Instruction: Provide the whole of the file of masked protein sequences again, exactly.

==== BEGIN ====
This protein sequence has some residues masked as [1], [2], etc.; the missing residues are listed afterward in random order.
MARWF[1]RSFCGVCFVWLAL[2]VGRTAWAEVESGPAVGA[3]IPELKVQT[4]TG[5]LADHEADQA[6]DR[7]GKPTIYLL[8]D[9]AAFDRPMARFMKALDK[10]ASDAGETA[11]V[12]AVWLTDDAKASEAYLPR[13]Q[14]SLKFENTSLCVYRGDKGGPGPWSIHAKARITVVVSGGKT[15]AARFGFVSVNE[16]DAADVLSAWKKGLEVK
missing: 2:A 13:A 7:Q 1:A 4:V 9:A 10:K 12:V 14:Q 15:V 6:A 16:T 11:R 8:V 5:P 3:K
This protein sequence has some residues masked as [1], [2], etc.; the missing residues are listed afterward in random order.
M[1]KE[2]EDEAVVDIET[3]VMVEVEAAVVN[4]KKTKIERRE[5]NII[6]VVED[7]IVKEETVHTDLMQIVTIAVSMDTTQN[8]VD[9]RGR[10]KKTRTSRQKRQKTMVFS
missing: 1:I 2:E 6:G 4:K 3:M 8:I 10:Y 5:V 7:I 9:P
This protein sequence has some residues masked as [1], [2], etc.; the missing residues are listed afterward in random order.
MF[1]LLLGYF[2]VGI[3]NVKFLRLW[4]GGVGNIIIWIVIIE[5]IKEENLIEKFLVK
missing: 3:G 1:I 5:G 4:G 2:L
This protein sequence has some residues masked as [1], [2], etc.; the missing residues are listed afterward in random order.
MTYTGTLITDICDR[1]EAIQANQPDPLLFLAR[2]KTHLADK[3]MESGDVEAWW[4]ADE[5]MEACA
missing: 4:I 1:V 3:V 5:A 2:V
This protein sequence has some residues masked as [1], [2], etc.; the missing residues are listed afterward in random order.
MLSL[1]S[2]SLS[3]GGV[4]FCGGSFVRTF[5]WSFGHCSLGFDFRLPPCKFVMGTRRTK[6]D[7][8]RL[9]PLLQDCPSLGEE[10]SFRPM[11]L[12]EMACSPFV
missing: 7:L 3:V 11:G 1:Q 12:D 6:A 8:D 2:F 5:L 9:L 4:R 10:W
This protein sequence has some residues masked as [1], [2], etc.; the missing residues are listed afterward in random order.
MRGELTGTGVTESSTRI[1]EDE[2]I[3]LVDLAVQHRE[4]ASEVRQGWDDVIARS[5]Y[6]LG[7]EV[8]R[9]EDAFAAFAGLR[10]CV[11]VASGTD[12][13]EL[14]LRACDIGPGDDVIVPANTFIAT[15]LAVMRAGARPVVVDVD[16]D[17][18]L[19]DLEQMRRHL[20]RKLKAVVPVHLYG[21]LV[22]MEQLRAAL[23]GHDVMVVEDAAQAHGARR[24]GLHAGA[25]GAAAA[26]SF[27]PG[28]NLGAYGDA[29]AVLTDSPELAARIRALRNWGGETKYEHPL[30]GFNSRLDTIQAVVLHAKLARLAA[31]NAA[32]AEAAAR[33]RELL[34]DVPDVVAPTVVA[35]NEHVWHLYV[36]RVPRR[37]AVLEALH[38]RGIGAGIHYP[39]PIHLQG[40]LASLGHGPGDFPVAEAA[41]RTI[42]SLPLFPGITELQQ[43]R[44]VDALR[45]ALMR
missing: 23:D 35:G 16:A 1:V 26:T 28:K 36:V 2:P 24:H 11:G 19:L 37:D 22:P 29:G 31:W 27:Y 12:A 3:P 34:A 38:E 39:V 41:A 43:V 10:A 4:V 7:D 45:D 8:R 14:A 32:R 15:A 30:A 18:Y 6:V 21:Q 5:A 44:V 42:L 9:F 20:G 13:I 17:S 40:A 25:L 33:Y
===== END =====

This protein sequence has some residues masked as [1], [2], etc.; the missing residues are listed afterward in random order.
MARWF[1]RSFCGVCFVWLAL[2]VGRTAWAEVESGPAVGA[3]IPELKVQT[4]TG[5]LADHEADQA[6]DR[7]GKPTIYLL[8]D[9]AAFDRPMARFMKALDK[10]ASDAGETA[11]V[12]AVWLTDDAKASEAYLPR[13]Q[14]SLKFENTSLCVYRGDKGGPGPWSIHAKARITVVVSGGKT[15]AARFGFVSVNE[16]DAADVLSAWKKGLEVK
missing: 2:A 13:A 7:Q 1:A 4:V 9:A 10:K 12:V 14:Q 15:V 6:A 16:T 11:R 8:V 5:P 3:K
This protein sequence has some residues masked as [1], [2], etc.; the missing residues are listed afterward in random order.
M[1]KE[2]EDEAVVDIET[3]VMVEVEAAVVN[4]KKTKIERRE[5]NII[6]VVED[7]IVKEETVHTDLMQIVTIAVSMDTTQN[8]VD[9]RGR[10]KKTRTSRQKRQKTMVFS
missing: 1:I 2:E 6:G 4:K 3:M 8:I 10:Y 5:V 7:I 9:P
This protein sequence has some residues masked as [1], [2], etc.; the missing residues are listed afterward in random order.
MF[1]LLLGYF[2]VGI[3]NVKFLRLW[4]GGVGNIIIWIVIIE[5]IKEENLIEKFLVK
missing: 3:G 1:I 5:G 4:G 2:L
This protein sequence has some residues masked as [1], [2], etc.; the missing residues are listed afterward in random order.
MTYTGTLITDICDR[1]EAIQANQPDPLLFLAR[2]KTHLADK[3]MESGDVEAWW[4]ADE[5]MEACA
missing: 4:I 1:V 3:V 5:A 2:V
This protein sequence has some residues masked as [1], [2], etc.; the missing residues are listed afterward in random order.
MLSL[1]S[2]SLS[3]GGV[4]FCGGSFVRTF[5]WSFGHCSLGFDFRLPPCKFVMGTRRTK[6]D[7][8]RL[9]PLLQDCPSLGEE[10]SFRPM[11]L[12]EMACSPFV
missing: 7:L 3:V 11:G 1:Q 12:D 6:A 8:D 2:F 5:L 9:L 4:R 10:W
This protein sequence has some residues masked as [1], [2], etc.; the missing residues are listed afterward in random order.
MRGELTGTGVTESSTRI[1]EDE[2]I[3]LVDLAVQHRE[4]ASEVRQGWDDVIARS[5]Y[6]LG[7]EV[8]R[9]EDAFAAFAGLR[10]CV[11]VASGTD[12][13]EL[14]LRACDIGPGDDVIVPANTFIAT[15]LAVMRAGARPVVVDVD[16]D[17][18]L[19]DLEQMRRHL[20]RKLKAVVPVHLYG[21]LV[22]MEQLRAAL[23]GHDVMVVEDAAQAHGARR[24]GLHAGA[25]GAAAA[26]SF[27]PG[28]NLGAYGDA[29]AVLTDSPELAARIRALRNWGGETKYEHPL[30]GFNSRLDTIQAVVLHAKLARLAA[31]NAA[32]AEAAAR[33]RELL[34]DVPDVVAPTVVA[35]NEHVWHLYV[36]RVPRR[37]AVLEALH[38]RGIGAGIHYP[39]PIHLQG[40]LASLGHGPGDFPVAEAA[41]RTI[42]SLPLFPGITELQQ[43]R[44]VDALR[45]ALMR
missing: 23:D 35:G 16:A 1:V 26:T 28:K 36:V 2:P 24:H 11:G 19:L 37:D 22:P 29:G 31:W 27:Y 12:A 3:P 34:A 38:E 39:V 41:A 43:V 10:A 4:V 7:D 45:D 8:R 14:A 32:R 15:A 30:A 18:Y 6:V 21:Q 5:A 44:V 42:L 9:F 20:G 13:I 17:S 40:A 25:L 33:Y